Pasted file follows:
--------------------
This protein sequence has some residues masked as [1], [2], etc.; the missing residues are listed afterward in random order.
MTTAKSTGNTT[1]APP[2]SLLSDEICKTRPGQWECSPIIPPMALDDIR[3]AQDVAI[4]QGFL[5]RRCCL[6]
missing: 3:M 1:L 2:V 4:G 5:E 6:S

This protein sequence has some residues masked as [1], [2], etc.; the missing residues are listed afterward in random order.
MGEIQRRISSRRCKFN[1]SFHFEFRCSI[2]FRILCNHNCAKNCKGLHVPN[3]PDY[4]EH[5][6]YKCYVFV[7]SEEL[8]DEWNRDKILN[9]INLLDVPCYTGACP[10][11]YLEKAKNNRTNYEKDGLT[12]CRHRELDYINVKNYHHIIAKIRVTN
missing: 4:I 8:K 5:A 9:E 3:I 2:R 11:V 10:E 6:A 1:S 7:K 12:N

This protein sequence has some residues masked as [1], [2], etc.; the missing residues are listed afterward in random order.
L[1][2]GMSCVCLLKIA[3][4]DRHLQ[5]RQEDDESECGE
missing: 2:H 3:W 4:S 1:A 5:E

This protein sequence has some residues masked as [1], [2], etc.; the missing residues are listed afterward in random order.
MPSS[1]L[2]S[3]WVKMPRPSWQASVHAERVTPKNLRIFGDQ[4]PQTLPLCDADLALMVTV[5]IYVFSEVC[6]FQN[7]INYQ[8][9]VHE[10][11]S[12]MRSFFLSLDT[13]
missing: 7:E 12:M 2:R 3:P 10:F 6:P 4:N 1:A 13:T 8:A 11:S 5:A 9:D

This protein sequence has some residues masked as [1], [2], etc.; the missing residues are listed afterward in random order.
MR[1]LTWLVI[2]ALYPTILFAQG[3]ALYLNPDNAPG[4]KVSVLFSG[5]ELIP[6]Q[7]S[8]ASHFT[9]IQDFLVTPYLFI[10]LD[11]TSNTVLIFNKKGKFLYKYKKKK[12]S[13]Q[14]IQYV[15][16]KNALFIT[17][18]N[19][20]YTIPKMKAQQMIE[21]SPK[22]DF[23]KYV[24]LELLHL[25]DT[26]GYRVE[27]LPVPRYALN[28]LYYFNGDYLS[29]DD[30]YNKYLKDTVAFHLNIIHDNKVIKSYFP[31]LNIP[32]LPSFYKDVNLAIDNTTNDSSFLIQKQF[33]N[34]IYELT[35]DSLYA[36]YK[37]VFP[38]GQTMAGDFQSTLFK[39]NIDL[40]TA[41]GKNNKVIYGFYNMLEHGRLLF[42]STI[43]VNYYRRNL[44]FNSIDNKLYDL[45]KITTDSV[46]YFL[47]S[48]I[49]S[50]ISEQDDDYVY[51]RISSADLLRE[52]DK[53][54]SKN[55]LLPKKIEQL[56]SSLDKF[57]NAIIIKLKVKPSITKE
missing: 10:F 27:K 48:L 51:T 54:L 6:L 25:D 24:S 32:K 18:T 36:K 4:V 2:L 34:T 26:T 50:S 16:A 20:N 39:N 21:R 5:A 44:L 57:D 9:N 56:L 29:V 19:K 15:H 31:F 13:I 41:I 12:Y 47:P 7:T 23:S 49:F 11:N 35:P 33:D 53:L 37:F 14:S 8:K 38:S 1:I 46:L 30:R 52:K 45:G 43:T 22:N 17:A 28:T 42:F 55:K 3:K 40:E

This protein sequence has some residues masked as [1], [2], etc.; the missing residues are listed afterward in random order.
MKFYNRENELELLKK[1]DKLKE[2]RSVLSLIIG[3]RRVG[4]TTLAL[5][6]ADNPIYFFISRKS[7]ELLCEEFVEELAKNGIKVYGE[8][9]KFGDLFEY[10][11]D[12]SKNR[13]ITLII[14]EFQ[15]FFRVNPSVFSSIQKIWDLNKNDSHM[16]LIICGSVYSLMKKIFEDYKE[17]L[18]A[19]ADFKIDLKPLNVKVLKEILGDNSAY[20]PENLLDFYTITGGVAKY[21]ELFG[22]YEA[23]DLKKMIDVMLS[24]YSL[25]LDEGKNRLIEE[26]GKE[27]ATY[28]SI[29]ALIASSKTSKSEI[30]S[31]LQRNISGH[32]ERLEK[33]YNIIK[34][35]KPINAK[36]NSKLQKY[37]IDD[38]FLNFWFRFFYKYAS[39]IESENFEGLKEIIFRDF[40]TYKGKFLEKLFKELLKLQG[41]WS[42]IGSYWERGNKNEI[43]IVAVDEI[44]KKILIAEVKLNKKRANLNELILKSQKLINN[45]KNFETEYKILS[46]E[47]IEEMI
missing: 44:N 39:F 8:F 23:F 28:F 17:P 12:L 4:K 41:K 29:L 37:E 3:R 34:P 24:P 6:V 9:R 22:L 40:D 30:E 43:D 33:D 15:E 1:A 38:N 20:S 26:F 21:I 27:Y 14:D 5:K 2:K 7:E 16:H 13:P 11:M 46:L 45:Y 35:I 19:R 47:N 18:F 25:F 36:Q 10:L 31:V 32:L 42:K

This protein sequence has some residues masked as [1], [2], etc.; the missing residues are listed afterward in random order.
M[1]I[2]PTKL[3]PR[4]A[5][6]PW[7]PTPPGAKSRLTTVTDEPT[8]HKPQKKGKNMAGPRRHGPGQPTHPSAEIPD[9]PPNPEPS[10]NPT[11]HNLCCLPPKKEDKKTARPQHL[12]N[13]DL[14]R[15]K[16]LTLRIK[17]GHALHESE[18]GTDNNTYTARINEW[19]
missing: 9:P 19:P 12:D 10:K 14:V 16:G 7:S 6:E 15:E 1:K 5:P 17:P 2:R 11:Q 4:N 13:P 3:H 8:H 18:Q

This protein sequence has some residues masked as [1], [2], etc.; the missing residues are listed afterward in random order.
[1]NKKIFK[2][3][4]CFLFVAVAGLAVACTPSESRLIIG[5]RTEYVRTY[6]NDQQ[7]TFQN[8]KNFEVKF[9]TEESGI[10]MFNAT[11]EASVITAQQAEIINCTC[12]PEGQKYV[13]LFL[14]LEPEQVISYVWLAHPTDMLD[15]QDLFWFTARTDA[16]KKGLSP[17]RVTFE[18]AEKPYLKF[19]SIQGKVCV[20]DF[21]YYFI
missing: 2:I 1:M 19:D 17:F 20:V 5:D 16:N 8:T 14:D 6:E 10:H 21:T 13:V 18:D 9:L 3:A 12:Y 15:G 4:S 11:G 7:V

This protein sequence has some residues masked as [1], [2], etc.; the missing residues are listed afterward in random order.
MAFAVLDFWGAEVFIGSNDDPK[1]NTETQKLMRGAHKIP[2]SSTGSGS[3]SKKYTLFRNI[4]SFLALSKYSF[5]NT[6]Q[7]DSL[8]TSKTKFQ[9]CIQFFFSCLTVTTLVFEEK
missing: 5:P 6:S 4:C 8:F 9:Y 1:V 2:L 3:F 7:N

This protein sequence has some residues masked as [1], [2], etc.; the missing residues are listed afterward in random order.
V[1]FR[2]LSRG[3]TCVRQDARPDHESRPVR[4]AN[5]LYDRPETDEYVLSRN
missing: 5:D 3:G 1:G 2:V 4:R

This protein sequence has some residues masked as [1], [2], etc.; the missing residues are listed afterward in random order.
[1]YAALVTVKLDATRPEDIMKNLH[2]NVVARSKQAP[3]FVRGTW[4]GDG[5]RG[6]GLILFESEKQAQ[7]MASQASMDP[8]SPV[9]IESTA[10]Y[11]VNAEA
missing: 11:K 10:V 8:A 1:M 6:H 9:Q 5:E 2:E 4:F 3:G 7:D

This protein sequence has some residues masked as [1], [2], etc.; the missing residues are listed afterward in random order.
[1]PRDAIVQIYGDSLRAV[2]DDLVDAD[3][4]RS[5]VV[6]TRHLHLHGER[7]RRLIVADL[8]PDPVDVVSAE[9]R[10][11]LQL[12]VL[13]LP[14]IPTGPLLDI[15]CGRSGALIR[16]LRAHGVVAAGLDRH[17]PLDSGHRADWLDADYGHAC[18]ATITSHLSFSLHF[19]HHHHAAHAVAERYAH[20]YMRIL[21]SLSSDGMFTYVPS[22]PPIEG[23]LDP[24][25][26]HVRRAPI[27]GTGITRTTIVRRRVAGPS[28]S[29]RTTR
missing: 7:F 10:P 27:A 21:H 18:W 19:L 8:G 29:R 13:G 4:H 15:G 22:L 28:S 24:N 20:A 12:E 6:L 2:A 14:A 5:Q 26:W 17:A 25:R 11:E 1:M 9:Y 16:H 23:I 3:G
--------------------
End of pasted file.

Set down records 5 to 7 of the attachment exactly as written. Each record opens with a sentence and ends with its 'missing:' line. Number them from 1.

This protein sequence has some residues masked as [1], [2], etc.; the missing residues are listed afterward in random order.
MR[1]LTWLVI[2]ALYPTILFAQG[3]ALYLNPDNAPG[4]KVSVLFSG[5]ELIP[6]Q[7]S[8]ASHFT[9]IQDFLVTPYLFI[10]LD[11]TSNTVLIFNKKGKFLYKYKKKK[12]S[13]Q[14]IQYV[15][16]KNALFIT[17][18]N[19][20]YTIPKMKAQQMIE[21]SPK[22]DF[23]KYV[24]LELLHL[25]DT[26]GYRVE[27]LPVPRYALN[28]LYYFNGDYLS[29]DD[30]YNKYLKDTVAFHLNIIHDNKVIKSYFP[31]LNIP[32]LPSFYKDVNLAIDNTTNDSSFLIQKQF[33]N[34]IYELT[35]DSLYA[36]YK[37]VFP[38]GQTMAGDFQSTLFK[39]NIDL[40]TA[41]GKNNKVIYGFYNMLEHGRLLF[42]STI[43]VNYYRRNL[44]FNSIDNKLYDL[45]KITTDSV[46]YFL[47]S[48]I[49]S[50]ISEQDDDYVY[51]RISSADLLRE[52]DK[53][54]SKN[55]LLPKKIEQL[56]SSLDKF[57]NAIIIKLKVKPSITKE
missing: 10:F 27:K 48:L 51:T 54:L 6:L 25:D 24:S 32:K 18:T 36:K 4:V 2:L 34:T 26:T 50:S 16:A 20:N 39:N 21:R 5:A 44:L 57:D 9:N 56:L 29:V 19:K 15:H 31:F 13:I 41:I 12:Y 47:P 7:T 23:S 49:F 11:N 35:P 33:D 53:L 37:F 14:S 8:K 38:S 1:I 46:L 30:R 52:K 45:G 43:T 22:N 17:A 28:T 42:F 55:K 3:K 40:E

This protein sequence has some residues masked as [1], [2], etc.; the missing residues are listed afterward in random order.
MKFYNRENELELLKK[1]DKLKE[2]RSVLSLIIG[3]RRVG[4]TTLAL[5][6]ADNPIYFFISRKS[7]ELLCEEFVEELAKNGIKVYGE[8][9]KFGDLFEY[10][11]D[12]SKNR[13]ITLII[14]EFQ[15]FFRVNPSVFSSIQKIWDLNKNDSHM[16]LIICGSVYSLMKKIFEDYKE[17]L[18]A[19]ADFKIDLKPLNVKVLKEILGDNSAY[20]PENLLDFYTITGGVAKY[21]ELFG[22]YEA[23]DLKKMIDVMLS[24]YSL[25]LDEGKNRLIEE[26]GKE[27]ATY[28]SI[29]ALIASSKTSKSEI[30]S[31]LQRNISGH[32]ERLEK[33]YNIIK[34][35]KPINAK[36]NSKLQKY[37]IDD[38]FLNFWFRFFYKYAS[39]IESENFEGLKEIIFRDF[40]TYKGKFLEKLFKELLKLQG[41]WS[42]IGSYWERGNKNEI[43]IVAVDEI[44]KKILIAEVKLNKKRANLNELILKSQKLINN[45]KNFETEYKILS[46]E[47]IEEMI
missing: 44:N 39:F 8:F 23:F 28:F 17:P 12:L 4:K 41:K 29:L 37:E 3:R 34:P 24:P 6:V 9:R 22:L 40:D 30:E 43:D 33:D 15:E 1:A 38:N 20:S 26:F 21:I 27:Y 14:D 5:K 2:K 7:E 16:H 13:P 11:M 46:L 45:Y 35:I 19:R 47:N 18:F 25:F 36:Q 10:L 31:V 32:L 42:K

This protein sequence has some residues masked as [1], [2], etc.; the missing residues are listed afterward in random order.
M[1]I[2]PTKL[3]PR[4]A[5][6]PW[7]PTPPGAKSRLTTVTDEPT[8]HKPQKKGKNMAGPRRHGPGQPTHPSAEIPD[9]PPNPEPS[10]NPT[11]HNLCCLPPKKEDKKTARPQHL[12]N[13]DL[14]R[15]K[16]LTLRIK[17]GHALHESE[18]GTDNNTYTARINEW[19]
missing: 9:P 19:P 12:D 10:K 14:V 16:G 7:S 6:E 15:E 1:K 5:P 17:P 2:R 11:Q 4:N 13:P 3:H 8:H 18:Q